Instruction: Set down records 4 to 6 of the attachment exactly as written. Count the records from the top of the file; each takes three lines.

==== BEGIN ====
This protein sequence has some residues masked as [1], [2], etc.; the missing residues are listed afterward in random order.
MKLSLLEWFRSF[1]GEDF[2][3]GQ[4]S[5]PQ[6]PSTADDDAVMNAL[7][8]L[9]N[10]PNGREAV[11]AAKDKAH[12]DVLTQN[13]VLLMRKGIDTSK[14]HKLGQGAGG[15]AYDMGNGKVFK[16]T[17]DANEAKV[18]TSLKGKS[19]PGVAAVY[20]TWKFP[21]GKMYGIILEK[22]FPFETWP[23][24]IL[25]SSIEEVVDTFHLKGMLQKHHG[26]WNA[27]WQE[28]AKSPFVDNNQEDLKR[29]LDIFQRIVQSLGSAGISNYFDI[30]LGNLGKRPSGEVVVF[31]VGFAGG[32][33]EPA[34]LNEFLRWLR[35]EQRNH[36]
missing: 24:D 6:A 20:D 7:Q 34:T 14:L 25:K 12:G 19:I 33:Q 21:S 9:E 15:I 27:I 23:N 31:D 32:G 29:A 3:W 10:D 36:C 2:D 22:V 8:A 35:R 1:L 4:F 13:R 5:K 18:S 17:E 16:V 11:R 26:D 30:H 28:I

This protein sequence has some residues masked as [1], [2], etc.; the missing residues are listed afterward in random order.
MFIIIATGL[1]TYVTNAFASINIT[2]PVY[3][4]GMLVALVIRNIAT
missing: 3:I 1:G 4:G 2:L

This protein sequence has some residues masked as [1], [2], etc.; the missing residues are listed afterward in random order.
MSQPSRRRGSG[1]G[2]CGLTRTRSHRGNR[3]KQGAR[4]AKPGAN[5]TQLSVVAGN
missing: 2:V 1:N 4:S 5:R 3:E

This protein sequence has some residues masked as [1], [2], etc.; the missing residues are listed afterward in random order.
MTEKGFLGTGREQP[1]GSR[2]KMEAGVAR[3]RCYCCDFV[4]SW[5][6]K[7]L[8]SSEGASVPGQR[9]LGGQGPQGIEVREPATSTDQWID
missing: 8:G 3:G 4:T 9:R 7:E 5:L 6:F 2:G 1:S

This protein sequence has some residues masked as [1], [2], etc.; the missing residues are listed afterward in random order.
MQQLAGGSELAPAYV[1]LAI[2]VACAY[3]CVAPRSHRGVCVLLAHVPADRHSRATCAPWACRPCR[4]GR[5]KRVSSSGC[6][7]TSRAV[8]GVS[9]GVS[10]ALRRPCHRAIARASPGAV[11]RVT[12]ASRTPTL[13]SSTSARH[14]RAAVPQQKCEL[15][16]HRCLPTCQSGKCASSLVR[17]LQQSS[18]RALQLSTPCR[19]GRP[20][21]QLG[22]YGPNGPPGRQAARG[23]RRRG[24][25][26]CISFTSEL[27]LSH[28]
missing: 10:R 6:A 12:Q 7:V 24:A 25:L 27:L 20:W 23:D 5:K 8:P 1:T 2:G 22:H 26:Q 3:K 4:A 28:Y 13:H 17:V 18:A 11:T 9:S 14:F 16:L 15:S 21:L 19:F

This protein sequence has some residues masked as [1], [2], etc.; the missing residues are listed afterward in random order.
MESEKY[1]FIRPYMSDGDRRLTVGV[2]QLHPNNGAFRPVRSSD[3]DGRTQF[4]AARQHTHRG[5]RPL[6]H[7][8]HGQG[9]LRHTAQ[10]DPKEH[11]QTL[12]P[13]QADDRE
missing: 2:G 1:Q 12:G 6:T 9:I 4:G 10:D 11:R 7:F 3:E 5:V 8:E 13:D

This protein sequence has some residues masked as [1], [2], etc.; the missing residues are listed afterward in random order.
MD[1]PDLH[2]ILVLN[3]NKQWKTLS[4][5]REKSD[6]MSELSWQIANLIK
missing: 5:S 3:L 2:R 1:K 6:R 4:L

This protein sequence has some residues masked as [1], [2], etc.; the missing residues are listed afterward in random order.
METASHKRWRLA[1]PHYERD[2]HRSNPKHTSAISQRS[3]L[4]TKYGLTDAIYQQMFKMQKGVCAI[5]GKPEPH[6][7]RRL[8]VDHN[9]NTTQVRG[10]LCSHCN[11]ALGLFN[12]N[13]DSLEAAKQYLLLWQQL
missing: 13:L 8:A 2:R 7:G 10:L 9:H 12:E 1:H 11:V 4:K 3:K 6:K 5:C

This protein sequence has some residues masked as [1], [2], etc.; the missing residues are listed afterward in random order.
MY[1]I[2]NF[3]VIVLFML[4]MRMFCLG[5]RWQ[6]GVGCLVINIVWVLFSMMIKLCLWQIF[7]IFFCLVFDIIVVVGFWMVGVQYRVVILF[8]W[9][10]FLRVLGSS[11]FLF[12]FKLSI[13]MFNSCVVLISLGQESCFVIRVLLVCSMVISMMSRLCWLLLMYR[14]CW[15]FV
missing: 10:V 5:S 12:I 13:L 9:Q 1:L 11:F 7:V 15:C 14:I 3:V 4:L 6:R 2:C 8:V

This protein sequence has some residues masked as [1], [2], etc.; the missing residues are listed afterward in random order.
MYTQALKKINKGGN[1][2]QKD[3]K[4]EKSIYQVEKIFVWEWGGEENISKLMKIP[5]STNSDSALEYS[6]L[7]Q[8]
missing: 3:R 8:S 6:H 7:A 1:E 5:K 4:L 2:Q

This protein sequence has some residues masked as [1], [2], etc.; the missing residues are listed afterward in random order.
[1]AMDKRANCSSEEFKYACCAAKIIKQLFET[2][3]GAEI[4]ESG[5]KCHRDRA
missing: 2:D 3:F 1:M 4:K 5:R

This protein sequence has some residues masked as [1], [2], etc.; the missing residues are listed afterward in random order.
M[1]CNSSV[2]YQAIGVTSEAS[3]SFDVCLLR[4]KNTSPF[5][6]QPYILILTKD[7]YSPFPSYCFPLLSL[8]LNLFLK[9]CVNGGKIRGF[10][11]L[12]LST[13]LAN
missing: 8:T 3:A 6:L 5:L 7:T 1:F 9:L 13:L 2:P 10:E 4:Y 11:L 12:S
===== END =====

This protein sequence has some residues masked as [1], [2], etc.; the missing residues are listed afterward in random order.
MTEKGFLGTGREQP[1]GSR[2]KMEAGVAR[3]RCYCCDFV[4]SW[5][6]K[7]L[8]SSEGASVPGQR[9]LGGQGPQGIEVREPATSTDQWID
missing: 8:G 3:G 4:T 9:R 7:E 5:L 6:F 2:G 1:S

This protein sequence has some residues masked as [1], [2], etc.; the missing residues are listed afterward in random order.
MQQLAGGSELAPAYV[1]LAI[2]VACAY[3]CVAPRSHRGVCVLLAHVPADRHSRATCAPWACRPCR[4]GR[5]KRVSSSGC[6][7]TSRAV[8]GVS[9]GVS[10]ALRRPCHRAIARASPGAV[11]RVT[12]ASRTPTL[13]SSTSARH[14]RAAVPQQKCEL[15][16]HRCLPTCQSGKCASSLVR[17]LQQSS[18]RALQLSTPCR[19]GRP[20][21]QLG[22]YGPNGPPGRQAARG[23]RRRG[24][25][26]CISFTSEL[27]LSH[28]
missing: 10:R 6:A 12:Q 7:V 24:A 25:L 27:L 20:W 23:D 5:K 8:P 1:T 2:G 22:H 26:Q 3:K 4:A 28:Y 13:H 17:V 18:A 11:T 9:S 14:F 16:L 15:S 21:L 19:F

This protein sequence has some residues masked as [1], [2], etc.; the missing residues are listed afterward in random order.
MESEKY[1]FIRPYMSDGDRRLTVGV[2]QLHPNNGAFRPVRSSD[3]DGRTQF[4]AARQHTHRG[5]RPL[6]H[7][8]HGQG[9]LRHTAQ[10]DPKEH[11]QTL[12]P[13]QADDRE
missing: 2:G 1:Q 12:G 6:T 9:I 4:G 10:D 11:R 7:F 3:E 5:V 8:E 13:D